It's been decades since my freshman year in high school (and, yes, the cliche "where did the time go?" applies), so a book about that fated year in student life doesn't generally flip my "must read" switch. But my niece, who will be frosh in a matter of weeks, convinced me, via a glowing telephone review, not to pass up David Lubar's SLEEPING FRESHMEN NEVER LIE.

This novel about Scott Hudson's first year in high school features a kid with a blessedly even keel, a refreshing openness to acquiring learning, and the ability to pile on after-school activities without clobbering his grades. For Scott, Spanish turns out to be his most incomprehensible class because a series of teachers with heavy accents from countries like France and Australia teach it. But English is his favorite class, as his teacher, Mr. Franka, introduces word play "Tom Swifties" and tosses out an enigmatic hint about a poem about vampires. Franka deepens Scott's already present love of language; at one point Scott declares, "Words were too important to be used like blobs of paint. I mean, when someone can come up with stuff as amazing as 'caverns measureless to man,' people have no excuse for spouting gibberish and calling it art." Bravo, Scott.

Lubar winningly incorporates many nuggets to entice young readers to read other works. Scott is enthusiastic about THE PRINCESS BRIDE, TO KILL A MOCKINGBIRD, and ENDER'S GAME, not to mention that mysterious vampire poem that Scott tracks down. And the author turns SLEEPING FRESHMEN into a lively demonstration of various writing styles as Scott, in his lists, journal, and articles, puts into practice many of the things Mr. Franka teaches. People (young and not so young) who read this book will, it's hoped, also catch some of the joyful verve of the written word.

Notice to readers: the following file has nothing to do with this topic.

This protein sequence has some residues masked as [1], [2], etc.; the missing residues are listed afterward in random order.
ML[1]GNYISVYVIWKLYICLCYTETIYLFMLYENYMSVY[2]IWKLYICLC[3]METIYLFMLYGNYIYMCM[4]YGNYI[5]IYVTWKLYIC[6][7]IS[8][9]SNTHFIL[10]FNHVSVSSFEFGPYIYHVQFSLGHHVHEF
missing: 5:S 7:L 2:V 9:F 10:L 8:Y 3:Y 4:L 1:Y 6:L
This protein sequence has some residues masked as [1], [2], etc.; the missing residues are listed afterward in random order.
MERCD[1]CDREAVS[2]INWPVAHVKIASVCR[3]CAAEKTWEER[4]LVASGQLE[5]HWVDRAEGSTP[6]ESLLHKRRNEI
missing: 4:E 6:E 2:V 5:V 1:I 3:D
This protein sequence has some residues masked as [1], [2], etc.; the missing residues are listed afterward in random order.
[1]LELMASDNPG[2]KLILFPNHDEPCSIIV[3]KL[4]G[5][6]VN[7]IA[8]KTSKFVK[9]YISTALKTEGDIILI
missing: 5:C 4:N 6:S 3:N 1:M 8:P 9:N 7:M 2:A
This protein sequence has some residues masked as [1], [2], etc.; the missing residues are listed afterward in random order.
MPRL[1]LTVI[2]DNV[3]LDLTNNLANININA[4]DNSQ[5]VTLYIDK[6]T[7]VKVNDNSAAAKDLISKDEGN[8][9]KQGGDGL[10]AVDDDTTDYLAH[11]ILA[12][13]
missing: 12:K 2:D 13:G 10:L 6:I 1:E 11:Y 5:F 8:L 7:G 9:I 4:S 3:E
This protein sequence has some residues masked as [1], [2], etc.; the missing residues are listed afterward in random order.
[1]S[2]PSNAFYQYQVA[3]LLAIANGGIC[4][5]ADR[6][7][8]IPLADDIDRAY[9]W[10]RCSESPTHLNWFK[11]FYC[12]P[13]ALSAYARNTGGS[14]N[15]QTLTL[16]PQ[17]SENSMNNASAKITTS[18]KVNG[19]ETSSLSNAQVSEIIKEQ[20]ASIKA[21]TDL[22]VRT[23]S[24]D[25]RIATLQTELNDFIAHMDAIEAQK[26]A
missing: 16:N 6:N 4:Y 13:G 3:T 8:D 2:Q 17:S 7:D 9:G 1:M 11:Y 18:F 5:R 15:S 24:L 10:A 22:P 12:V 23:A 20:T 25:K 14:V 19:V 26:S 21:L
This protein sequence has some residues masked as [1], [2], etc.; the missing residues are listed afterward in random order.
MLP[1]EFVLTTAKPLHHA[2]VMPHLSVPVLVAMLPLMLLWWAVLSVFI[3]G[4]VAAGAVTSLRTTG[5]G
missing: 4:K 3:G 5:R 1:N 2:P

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4 of 4 people found the following review helpful By Absolute Book Fanatic on January 2, 2007
Format: Hardcover
One rather lazy summer day, I went to the library. On a lark I picked up this book from a display shelf, opened it when I got home, and read the entire thing. I've checked it out 3 times since then. This novel is filled with wry, subtle humor which is an unusual find in a young adult book, whose preoccupations usually don't stretch farther than skinny girls in bikinis and getting drunk. The very character is very amusing and I laughed quite a bit, and smiled at every sentence. I also shared with him a love of reading and English class. I even made up some of my own "Tom Swifties"(you'll have to read the book) because that's just the kind of weird person that I am. But I digress, anyone who enjoys wry humor(me) and love to writes or just loves English(guess who) you will definitely enjoy this novel.